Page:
At no additional cost, connect with your Eugene genetic counsellor to discuss your test results. They can help you understand your results, answer any questions and help you learn more about what your results mean for you.

If a gene variation is found that increases my risk, does that mean I will develop cancer?

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No. Genetics is only one part of the cancer risk puzzle. Having a gene variant in one of the genes included on our test will increase your chance of developing cancer, but not everyone who has a gene variation will get cancer in their lifetime.

There are many other factors that contribute to your risk, including environmental factors like exposure to the sun and lifestyle factors like smoking and exercise. If a gene variant is identified on our test, your results will include information about the specific gene variation you carry and how it influences your cancer risk so you can better understand your lifetime chance of developing that specific type cancer.

Could this test affect my ability to get insurance?

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In some cases this test could impact your ability to get life or income protection insurance.

Not impacted—

  • Your ability to get health insurance
  • Your existing life and/or income protection cover. However, if you want to take out cover or change your existing policy, this test may have an impact.
  • Life and other insurances through super that are group policies and don't take into account personal medical history.
  • If your result doesn't identify a gene variant then your insurance shouldn't be impacted.

Could have an impact —

  • If you want to take out cover or change your existing policy, this test may have an impact.
  • On policies that do consider your medical history, like underwritten policies above certain coverage amounts (currently $500,000 for life insurance). If a gene variation that increases your risk of cancer is identified before you have taken out cover, you may be denied cover, or have to pay a higher premium or have policy exclusions.

For more information about how life and other insurance products may be impacted by genetic testing, visit the Financial Services Council or the Center for Genetics Education website.

How are my results used by my doctor in my ongoing care?

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Your result will help you and your doctor determine any action strategies for prevention and early detection that might be appropriate for you.

You can learn more about that here.

How can I share results with my doctor?

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Eugene's proactive cancer risk test includes a personal clinical report that will have details about your results, that you can share with your doctor. The clinical report is available for you when you receive your results.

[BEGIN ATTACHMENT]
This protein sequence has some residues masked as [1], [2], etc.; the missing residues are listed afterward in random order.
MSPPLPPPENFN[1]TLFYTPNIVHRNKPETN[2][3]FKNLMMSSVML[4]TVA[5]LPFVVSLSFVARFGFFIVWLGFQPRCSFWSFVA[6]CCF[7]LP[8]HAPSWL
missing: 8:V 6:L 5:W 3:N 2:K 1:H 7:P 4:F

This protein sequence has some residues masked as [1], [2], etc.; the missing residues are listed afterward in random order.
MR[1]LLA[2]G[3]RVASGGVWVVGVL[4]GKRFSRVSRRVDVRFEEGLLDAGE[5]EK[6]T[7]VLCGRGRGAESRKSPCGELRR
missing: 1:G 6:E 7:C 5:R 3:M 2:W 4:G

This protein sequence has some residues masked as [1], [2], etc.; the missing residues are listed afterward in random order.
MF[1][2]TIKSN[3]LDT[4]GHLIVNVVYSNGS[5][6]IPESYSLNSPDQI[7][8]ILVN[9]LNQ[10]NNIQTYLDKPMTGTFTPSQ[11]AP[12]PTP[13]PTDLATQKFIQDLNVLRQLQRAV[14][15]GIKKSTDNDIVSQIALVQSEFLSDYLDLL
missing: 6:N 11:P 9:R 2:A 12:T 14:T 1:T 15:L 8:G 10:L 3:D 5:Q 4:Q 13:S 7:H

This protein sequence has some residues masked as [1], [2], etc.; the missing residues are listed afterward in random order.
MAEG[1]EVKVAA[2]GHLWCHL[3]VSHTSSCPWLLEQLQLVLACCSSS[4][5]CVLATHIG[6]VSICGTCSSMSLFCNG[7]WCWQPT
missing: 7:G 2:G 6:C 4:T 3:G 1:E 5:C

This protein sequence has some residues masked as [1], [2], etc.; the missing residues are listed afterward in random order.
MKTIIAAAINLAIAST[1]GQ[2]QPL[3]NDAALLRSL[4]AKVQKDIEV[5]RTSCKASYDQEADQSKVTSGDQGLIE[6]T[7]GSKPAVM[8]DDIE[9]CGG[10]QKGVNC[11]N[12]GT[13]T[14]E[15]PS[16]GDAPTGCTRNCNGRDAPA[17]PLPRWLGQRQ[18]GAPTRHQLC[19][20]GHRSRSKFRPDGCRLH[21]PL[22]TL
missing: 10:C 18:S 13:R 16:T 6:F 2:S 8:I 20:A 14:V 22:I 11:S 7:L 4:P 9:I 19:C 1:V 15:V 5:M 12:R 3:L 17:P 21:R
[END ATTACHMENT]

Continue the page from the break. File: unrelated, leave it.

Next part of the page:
You can also speak with a Eugene genetic counsellor at no additional charge. Genetic counsellors can help you understand your results, consider next steps, and discuss how to share information with doctors and family.

What's the turnaround time?

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From the moment we receive your saliva sample, the turnaround time to get your results is 3 to 4 weeks.

Is there support to help me understand my results?

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Absolutely! Each test comes with a post test genetic counselling session. Your Eugene genetic counsellors are all trained and have practiced across a number of specialties in addition to carrier screening and together with our consultant geneticists and widespread network of healthcare professionals, we make sure you're always connected and supported.

Are my results and personal info protected?

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As a healthcare company, we comply with the most stringent local and international privacy and security regulations. We take incredible care to use technical, process and physical safeguards to secure your personal information and protect it against misuse, loss or alteration.

Finally, Eugene doesn't share any your data with anyone but you and (with your express permission) your doctor.

I don't have a family history of cancer, is this still relevant for me?

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Yes. Even if you don't have a family history you could still have a genetic risk that increases your own risk. Not everyone who carries an increased risk gene variant will develop cancer, so not every family will have a cancer history. So, while gene variations that increase cancer risk are rare, knowing whether or not there's one in you or your family could be lifesaving.

What happens to my sample once the test is complete?

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Your saliva sample is destroyed after 60 days. In unusual cases when testing takes longer than 30 days, the specimen will be retained until the report is delivered.

More questions?

We’ve pulled together a few other things we think might help in this FAQ – if you have any more questions for us, just get in touch!
Contact us